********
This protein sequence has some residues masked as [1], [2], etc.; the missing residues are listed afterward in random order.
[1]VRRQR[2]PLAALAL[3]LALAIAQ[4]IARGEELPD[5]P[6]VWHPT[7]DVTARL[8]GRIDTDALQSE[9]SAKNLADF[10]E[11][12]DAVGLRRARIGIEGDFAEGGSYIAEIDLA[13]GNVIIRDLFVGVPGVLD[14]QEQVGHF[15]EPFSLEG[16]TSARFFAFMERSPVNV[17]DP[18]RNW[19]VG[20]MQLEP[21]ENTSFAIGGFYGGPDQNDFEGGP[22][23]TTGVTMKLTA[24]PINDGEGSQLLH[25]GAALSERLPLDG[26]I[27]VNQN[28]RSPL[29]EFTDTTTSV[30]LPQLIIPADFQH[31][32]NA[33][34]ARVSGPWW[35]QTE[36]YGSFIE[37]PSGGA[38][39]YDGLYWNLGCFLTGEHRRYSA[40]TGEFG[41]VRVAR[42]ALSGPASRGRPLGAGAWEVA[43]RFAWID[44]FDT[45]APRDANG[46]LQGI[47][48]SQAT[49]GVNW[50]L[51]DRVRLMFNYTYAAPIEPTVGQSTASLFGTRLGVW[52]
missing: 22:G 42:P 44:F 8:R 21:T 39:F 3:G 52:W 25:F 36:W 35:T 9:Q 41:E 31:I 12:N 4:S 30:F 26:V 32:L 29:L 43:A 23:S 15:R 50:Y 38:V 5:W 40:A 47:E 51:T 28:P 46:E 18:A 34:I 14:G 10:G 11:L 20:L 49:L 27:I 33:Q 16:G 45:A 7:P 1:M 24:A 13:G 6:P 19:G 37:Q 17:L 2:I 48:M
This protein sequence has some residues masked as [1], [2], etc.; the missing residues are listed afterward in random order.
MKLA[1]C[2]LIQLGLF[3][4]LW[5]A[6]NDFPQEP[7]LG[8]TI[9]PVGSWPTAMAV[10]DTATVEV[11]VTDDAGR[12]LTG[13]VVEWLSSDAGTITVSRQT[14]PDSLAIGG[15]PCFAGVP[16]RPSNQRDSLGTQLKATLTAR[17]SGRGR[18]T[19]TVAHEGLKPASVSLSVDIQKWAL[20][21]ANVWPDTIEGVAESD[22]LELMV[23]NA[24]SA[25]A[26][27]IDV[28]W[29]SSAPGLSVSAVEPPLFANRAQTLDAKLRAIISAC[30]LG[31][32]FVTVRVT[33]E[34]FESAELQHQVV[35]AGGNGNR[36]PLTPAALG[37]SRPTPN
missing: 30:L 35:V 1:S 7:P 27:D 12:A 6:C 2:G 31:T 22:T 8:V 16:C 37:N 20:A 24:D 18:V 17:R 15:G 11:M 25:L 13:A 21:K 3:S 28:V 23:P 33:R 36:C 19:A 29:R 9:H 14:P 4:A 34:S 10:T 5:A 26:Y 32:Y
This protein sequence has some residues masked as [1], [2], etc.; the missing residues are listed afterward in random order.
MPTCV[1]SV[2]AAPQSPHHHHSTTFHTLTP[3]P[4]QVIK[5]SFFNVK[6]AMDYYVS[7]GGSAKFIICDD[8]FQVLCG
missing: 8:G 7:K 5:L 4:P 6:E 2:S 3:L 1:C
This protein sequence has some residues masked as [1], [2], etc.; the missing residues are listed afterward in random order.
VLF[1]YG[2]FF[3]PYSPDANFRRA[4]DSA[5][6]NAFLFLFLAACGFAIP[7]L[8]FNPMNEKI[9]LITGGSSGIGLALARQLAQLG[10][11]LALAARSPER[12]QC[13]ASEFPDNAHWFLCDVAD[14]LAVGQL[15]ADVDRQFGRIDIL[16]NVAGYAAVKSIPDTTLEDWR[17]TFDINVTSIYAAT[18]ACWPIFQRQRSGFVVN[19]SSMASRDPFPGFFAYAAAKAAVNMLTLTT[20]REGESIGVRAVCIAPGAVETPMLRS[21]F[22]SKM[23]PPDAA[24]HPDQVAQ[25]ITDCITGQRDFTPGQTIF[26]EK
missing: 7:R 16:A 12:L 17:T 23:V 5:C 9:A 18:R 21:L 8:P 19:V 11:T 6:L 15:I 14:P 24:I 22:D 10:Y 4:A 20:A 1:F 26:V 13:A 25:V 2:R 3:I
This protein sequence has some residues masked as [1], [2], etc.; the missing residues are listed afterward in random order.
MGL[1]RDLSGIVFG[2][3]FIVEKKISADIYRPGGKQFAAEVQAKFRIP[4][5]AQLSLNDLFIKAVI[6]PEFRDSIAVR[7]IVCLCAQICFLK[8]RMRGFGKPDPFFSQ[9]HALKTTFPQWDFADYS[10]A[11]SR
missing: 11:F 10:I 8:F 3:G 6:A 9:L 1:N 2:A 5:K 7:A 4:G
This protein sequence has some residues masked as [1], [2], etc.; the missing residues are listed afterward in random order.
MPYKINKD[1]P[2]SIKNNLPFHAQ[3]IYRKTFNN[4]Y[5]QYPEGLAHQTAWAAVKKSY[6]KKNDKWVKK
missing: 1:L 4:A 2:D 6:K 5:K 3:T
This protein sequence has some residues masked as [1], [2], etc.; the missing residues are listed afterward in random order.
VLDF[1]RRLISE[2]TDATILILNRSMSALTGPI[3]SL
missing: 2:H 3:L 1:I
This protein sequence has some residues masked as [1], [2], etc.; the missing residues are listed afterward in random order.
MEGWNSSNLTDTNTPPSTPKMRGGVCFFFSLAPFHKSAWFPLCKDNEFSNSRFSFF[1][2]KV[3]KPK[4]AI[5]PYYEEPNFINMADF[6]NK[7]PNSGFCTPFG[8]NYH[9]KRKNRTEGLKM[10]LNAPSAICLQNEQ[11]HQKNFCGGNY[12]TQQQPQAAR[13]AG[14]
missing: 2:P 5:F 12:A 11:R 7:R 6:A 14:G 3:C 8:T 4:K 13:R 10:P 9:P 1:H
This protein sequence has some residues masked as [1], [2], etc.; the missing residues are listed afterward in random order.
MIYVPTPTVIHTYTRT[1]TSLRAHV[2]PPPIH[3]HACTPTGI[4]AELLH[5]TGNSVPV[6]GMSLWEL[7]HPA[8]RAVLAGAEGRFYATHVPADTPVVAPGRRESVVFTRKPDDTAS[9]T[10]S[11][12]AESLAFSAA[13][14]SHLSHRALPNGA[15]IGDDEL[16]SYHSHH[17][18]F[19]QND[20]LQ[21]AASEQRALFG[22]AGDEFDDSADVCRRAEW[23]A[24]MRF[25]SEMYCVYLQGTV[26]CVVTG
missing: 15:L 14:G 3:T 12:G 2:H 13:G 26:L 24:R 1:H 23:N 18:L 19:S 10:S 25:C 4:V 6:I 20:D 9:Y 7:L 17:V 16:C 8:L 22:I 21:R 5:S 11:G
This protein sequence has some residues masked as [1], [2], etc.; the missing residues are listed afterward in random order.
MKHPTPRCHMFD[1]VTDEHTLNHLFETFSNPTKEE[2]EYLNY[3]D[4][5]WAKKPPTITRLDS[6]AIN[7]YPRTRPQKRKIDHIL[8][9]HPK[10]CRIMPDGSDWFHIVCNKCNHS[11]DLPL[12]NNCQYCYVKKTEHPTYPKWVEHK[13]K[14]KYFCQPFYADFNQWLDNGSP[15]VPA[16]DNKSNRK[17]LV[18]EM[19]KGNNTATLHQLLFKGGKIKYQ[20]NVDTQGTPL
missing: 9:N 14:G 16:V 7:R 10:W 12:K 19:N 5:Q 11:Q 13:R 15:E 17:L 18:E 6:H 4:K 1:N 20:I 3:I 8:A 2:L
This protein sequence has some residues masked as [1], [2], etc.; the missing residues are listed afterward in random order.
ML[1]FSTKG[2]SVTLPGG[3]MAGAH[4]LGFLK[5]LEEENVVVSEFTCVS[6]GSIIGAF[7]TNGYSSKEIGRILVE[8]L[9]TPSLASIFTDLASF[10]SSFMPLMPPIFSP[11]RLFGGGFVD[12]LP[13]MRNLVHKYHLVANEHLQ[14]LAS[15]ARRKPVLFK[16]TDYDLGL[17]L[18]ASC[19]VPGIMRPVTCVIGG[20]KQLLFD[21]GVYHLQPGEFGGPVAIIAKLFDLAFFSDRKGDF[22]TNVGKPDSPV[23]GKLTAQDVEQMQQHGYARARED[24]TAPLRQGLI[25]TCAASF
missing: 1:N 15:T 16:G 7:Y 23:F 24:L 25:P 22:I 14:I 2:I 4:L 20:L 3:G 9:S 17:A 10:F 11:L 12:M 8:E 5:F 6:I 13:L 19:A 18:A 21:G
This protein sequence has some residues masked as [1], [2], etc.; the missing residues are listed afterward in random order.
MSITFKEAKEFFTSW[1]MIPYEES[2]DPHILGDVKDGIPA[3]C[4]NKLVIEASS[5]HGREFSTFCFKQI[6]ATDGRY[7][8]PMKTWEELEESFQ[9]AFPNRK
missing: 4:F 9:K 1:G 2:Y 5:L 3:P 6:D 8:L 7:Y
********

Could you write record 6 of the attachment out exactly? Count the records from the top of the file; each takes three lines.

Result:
This protein sequence has some residues masked as [1], [2], etc.; the missing residues are listed afterward in random order.
MPYKINKD[1]P[2]SIKNNLPFHAQ[3]IYRKTFNN[4]Y[5]QYPEGLAHQTAWAAVKKSY[6]KKNDKWVKK
missing: 1:L 4:A 2:D 6:K 5:K 3:T